The described use of inert gas for preventing oxidation of the ferrous metal in the object to be coated is also somewhat more effective than the use of sprayed-on sealer coatings for prevention of oxidation, probably for the reason that the inert gas method completely removes atmospheric oxidation from Contact with the object so that there is, for practical purposes, no oxidizing agent in contact with the surface being treated. In the conventional process in which a sealing liquid is employed to prevent oxidation, air remains in contact with the sealed surface and frequently leaks through the protective sealer to cause at least slight oxidation of the metal of the surface being treated, thereby causing detrimental iiaws in the fused aluminum coating formed incident to the heating step. Also, the use of an inert gas avoids the difficult problem of applying an adequate, unbroken coat of sealer to the interior of a length of pipe, especially in respect of a long length of pipe such as forty or fty feet.
It will be apparent to those skilled in the art that the foregoing described processes of coating a ferrous metal pipe with aluminum to form a securely bonded, impervious lining or skin may be applied to articles other than pipe. For example, ferrous metal plates, sheets, castings, bowls and other articles too numerous to mention may be coated by the described procedure, except that the coating of such other articles will be somewhat simplified by the elimination of the special problems of moving a spray gun through a long pipe section. Various adaptations of the described method and modifications thereof may be made while retaining the principles of the described invention.
1. The method of coating a ferrous metal object with aluminum, which method comprises the steps of cleaning and roughening the surface to be coated, spraying a coating of liquified aluminum on said surface, displacing air from contact with said coated surface and covering the same with an oxygen-free inert gas, and while maintaining said covering of inert gas, heating the object to a temperature above the melting point of aluminum to fuse said aluminum coating into a substantially impervious layer securely bonded to the surface of said object.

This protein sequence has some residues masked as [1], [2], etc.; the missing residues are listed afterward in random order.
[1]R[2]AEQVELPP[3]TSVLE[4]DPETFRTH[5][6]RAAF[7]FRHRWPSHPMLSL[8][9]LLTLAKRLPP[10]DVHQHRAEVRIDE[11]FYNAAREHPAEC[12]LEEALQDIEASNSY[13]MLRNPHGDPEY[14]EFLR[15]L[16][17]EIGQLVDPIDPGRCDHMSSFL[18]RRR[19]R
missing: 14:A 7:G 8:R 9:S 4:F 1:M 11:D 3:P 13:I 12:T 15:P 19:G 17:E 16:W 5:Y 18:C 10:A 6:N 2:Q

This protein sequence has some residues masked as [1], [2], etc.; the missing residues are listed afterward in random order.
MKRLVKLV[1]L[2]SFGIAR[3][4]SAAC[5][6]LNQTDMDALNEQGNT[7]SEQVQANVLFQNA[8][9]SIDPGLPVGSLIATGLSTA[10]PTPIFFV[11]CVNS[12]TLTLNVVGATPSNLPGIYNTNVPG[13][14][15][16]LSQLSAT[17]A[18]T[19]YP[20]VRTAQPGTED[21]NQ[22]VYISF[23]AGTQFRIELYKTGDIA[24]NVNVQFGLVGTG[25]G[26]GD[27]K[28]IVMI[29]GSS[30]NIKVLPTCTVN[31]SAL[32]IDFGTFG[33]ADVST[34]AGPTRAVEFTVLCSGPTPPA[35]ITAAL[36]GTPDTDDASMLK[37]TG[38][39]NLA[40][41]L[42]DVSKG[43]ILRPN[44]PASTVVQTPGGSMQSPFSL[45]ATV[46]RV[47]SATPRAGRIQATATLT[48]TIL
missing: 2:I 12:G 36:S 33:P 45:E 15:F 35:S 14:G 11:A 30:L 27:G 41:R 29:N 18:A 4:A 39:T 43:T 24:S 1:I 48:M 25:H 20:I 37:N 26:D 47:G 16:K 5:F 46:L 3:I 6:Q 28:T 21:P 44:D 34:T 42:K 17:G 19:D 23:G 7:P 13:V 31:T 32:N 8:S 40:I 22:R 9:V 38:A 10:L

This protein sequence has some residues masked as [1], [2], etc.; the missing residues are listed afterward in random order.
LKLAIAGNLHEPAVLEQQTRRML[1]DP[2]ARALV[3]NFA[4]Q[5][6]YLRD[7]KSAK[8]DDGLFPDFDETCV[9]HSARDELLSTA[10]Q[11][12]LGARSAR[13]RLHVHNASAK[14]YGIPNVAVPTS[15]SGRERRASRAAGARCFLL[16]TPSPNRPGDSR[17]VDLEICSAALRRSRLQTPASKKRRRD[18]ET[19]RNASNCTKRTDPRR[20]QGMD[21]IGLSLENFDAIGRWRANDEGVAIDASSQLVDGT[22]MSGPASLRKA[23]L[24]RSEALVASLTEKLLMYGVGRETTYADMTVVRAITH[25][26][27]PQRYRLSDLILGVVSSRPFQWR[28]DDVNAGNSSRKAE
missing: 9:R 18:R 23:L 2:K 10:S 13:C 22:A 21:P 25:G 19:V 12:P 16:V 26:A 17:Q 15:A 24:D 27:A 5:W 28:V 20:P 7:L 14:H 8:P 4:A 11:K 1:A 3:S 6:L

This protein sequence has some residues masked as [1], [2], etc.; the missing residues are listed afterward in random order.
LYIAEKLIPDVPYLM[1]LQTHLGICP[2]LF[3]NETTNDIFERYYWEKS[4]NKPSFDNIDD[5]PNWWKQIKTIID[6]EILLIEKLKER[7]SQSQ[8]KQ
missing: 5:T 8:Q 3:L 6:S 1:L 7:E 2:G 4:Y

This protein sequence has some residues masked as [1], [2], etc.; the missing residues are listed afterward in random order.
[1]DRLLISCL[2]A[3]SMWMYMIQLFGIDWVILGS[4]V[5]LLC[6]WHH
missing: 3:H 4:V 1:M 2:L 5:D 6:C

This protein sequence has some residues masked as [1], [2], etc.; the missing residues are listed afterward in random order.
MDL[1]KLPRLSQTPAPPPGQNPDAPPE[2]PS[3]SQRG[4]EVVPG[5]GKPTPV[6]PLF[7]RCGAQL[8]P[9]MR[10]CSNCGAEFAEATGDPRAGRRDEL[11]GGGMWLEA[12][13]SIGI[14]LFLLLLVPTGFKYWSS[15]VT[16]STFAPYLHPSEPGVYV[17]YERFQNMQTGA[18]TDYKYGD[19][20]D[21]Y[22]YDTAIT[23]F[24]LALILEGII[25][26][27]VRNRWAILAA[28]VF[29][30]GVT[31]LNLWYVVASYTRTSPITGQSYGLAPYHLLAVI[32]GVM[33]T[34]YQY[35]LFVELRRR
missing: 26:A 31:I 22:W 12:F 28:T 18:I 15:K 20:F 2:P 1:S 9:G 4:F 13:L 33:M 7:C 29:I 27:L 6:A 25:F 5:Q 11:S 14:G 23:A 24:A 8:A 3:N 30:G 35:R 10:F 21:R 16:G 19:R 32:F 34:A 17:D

2. The method of coating a ferrous metal object with aluminum, which method comprises the steps of blasting the object surface which is to be coated with abrasive material to clean and roughen said surface, spraying a coating of molten aluminum on said cleaned and roughened sur- ,5 face, displacing air from said surface which is coated as aforesaid and covering the same with oxygen-free inert gas at about atmospheric pressure, and heating the object so coated and covered to a temperature within the ran-ge of about 1250 F. to 1450 F. for a period of time Within the range of about ten minutes to one hour to convert said sprayed aluminum coating into an impervious, fused aluminum skin securely bonded to said object.
3. The method of internally coating a ferrous metal pipe with aluminum, which method comprises the steps of blasting the inside surface of the pipe with abrasive material to clean and roughen said surface, spray-coating said cleaned and roughened surface with molten aluminum to form an aluminum coating having a thickness of at least three mills, displacing air from the inside of the pipe and filling the same with oxygen-free inert gas at about atmospheric pressure, and heating the pipe containing said inert gas to a temperature withinrthe range of about 1250 F. to 1450 F. for a time period within the range of about ten minutes to one hour to cause said sprayed aluminum coating to fuse into an impervious skin securely bonded to said pipe surface.
4. The method of coating the inside of a ferrous metal pipe with aluminum, which method comprises the steps of blasting the inside surface of the pipe with abrasive material to clean and roughen said surface, spray coating said cleaned and roughened surface with molten aluminimum to for/m an aluminum coating having a 7thickness References Cited in the le of this patent UNITED STATES PATENTS 1,121,308 Thomas Dec. 15, 1914 1,914,774 Govers June 20, 1933 2,414,923 Batcheller Jan. 28, 1947 2,423,857 Talmage July 15, 1947 2,490,543 Robertson et al. Dec. 6, 1949 2,683,436 Marantz July 13, 1954